Consumers are flooded with ads, offers, discounts and brand impressions. We are bombarded by tweets, Facebook ads, online ads and commercials during most radio and TV programming. Advertisers have learned that to get their messages out there—and cut through all the noise—they have to make an impression, a big one.
A quick look at what's trending in advertising shows that bigger isn't always better, but different is better. And to stand out, advertisers have to work harder to garner attention. Want to know what's hot in marketing this year?
Rather than trying to retrain viewers with increasingly short attention spans, some ads capitalize on the tendency—particularly among younger consumers—to ingest advertisements 140 characters at a time. Capitalizing on the to-the-minute capabilities of social media, companies like Oreo have leveraged events like the blackout during the 2013 Superbowl to create viral campaigns. Its “Power Out? No Problem. You can still dunk in the dark” tweet went all over the world in minutes. That single tweet taught advertisers the value of being poised to capitalize on the opportunities that crop up when you least expect them.
Humor has always been a big weapon in advertisers’ arsenals. The concept is that creating a positive, fun association with a product will make you more likely to buy it, right? Lately, there’s been an increase in ads that create profound emotional connections by making viewers reach for Kleenex. The idea is that if an ad can reach through all the messages that assault you, and if the ad can make you feel something—some genuine connection—then you walk away with a more favorable association with a brand. My favorite sadvertising example is Extra Gum’s Give Extra, Get Extra.
Whether it’s a splashy campaign built to develop buzz for a movie premiere like Devil’s Due, or whether it’s a surprise demonstration of a company’s appreciation for its customers, the goal of prankvertising is two-fold. Brands want to make an impression not just on the people who’re unwittingly part of the prank itself, but on viewers who watch and (hopefully) share the videos of the prank. Think about it: There is no traditional advertisement that could possibly have garnered the number of viewers that these "baby prank" videos did.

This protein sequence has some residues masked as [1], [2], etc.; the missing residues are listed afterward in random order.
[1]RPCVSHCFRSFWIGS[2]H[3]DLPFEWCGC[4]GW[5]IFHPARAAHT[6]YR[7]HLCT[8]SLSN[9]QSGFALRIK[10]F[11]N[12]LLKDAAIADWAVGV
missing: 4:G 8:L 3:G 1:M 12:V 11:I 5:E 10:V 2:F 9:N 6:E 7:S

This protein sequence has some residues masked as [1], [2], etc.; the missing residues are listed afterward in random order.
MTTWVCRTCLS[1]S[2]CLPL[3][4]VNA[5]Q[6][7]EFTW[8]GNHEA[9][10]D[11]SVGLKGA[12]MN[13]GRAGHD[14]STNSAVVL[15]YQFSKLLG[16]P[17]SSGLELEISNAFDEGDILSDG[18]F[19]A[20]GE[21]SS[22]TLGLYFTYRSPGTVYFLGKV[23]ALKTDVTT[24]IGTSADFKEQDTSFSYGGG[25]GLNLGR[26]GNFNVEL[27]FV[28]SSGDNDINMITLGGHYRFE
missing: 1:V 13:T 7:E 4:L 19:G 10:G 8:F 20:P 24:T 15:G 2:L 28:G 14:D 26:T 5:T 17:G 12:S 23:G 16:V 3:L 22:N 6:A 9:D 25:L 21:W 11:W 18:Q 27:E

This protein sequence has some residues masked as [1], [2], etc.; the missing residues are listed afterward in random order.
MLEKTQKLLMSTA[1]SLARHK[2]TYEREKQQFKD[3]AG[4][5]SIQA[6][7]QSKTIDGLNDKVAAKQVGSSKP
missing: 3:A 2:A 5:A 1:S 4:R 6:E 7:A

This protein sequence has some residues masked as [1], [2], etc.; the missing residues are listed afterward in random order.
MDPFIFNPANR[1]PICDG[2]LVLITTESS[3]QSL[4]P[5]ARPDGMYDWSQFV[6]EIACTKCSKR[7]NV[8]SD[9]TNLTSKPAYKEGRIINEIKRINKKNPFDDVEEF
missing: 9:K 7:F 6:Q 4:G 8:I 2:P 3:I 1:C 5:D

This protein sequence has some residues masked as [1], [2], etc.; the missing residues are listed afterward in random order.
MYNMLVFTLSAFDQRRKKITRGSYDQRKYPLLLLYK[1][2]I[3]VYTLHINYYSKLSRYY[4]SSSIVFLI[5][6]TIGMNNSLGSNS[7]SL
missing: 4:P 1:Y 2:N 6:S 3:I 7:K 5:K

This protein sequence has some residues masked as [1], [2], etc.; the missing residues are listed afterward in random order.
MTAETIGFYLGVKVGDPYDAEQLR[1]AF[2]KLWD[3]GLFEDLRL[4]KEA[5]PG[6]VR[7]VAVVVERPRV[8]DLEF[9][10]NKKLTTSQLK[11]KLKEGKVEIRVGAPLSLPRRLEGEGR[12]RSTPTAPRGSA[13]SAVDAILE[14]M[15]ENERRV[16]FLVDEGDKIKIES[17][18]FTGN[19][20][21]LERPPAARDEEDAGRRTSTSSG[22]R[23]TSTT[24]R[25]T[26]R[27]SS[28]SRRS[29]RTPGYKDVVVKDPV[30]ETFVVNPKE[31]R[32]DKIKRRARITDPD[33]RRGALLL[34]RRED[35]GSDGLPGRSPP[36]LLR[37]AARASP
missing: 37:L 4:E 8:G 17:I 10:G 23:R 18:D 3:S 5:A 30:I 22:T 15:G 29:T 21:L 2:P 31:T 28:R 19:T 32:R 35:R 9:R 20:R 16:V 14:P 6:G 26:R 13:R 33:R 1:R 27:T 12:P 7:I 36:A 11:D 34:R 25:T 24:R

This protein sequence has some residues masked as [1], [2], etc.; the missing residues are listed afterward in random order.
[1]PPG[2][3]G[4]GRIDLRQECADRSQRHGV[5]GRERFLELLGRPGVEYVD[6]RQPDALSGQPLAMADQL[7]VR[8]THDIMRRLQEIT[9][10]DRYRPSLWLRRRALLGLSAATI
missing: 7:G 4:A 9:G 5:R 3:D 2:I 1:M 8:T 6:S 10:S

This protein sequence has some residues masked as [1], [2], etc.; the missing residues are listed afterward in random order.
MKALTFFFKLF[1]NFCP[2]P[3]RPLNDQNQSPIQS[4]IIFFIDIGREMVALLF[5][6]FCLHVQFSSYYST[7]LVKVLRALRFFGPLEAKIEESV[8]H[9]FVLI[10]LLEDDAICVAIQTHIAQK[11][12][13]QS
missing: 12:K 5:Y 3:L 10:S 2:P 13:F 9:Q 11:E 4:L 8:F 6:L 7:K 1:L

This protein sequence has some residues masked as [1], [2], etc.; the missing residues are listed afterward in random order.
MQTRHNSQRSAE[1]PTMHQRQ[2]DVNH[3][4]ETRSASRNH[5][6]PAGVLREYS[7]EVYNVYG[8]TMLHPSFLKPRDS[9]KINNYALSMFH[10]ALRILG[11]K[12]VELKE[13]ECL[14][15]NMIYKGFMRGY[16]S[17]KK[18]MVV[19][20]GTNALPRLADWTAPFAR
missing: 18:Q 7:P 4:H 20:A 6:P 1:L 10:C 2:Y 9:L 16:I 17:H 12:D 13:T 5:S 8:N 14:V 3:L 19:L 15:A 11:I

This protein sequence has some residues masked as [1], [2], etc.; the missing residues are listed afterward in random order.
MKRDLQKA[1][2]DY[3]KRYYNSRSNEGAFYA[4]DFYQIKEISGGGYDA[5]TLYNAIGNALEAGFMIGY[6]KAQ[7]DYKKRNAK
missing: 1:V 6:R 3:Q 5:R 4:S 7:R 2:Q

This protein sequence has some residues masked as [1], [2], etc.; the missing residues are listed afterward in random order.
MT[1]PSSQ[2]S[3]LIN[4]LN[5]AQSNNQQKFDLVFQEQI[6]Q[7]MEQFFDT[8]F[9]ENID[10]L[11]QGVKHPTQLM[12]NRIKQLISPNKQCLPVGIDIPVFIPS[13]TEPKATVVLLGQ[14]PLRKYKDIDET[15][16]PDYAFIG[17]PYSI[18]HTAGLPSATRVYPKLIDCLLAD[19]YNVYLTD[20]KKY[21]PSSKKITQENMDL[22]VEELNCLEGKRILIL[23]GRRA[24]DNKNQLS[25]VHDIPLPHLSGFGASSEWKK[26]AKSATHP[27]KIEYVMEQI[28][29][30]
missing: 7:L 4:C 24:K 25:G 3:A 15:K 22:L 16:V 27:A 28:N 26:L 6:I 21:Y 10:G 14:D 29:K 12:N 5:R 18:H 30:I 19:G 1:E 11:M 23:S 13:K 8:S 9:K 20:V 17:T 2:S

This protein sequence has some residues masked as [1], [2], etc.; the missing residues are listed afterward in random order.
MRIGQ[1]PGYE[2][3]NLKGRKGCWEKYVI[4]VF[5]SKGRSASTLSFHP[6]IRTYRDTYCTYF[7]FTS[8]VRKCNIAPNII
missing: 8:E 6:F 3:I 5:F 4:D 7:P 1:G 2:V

And for another sort of prankvertising, see WestJet’s elaborate lesson about the joys of giving and receiving at Christmastime.
Some spectacular ads manage to fuse elements of more than one advertising trend. In LG’s ad campaign for their Ultra HDTV, you see the combination of jaw-dropping technical effects in the animation of a comet, and you see that animated comet terrify people who believe they are being interviewed for a job, but are in fact victims of an elaborate prank. (The advertisement isn’t in English, but trust me, you’ll get the idea.)
Incorporating well-known songs into ads is nothing new, but what is new are ads that really foreground the song, highlighting the performer and incorporating not just the message in the music, but also the implied endorsement of the performer as a part of a brand’s image. Look for trackvertising to increase dramatically. Check out the 2014 Kia Soul campaign that features Lady Gaga’s “Applause.” You see a seamless fusion of music video and advertisement.
It’s certainly no surprise that companies use celebrities to endorse their products and attract new consumers. In another fusion technique, we’re seeing celebrities engaged in more prankvertising. Playing on the appeal of shows like Ashton Kutcher’s Punk’d, celebrity prankvertising is often elaborate and is infinitely shareable and likeable on social media. Check out Pepsi Max’s second Jeff Gordon prank, specifically targeted at a vocal nonbeliever about the authenticity of the first Pepsi-Gordon prank. Another great celebvertising prank puts Josh Duhamel to work ringing up Diet Pepsi for unsuspecting supermarket customers.
A final twist on the celebvertising trend puts a fictional character to work peddling bottled water in Evian’s Spiderman twist on its dancing baby campaign.
A Word of Caution
Now before you call your marketing agency or devise an elaborate stunt to rack up your YouTube views, there are some potential downfalls for advertising that uses some of these popular techniques. First, prankvertising walks a very fine line between enchanting consumers and alienating them. Watch Nivea’s deodorant prank, which some think crossed that line.
Overall, whether you opt for traditional advertising or try out one of the trendy variations, the important thing to remember is that you want to convey a clear and consistent message about your brand.
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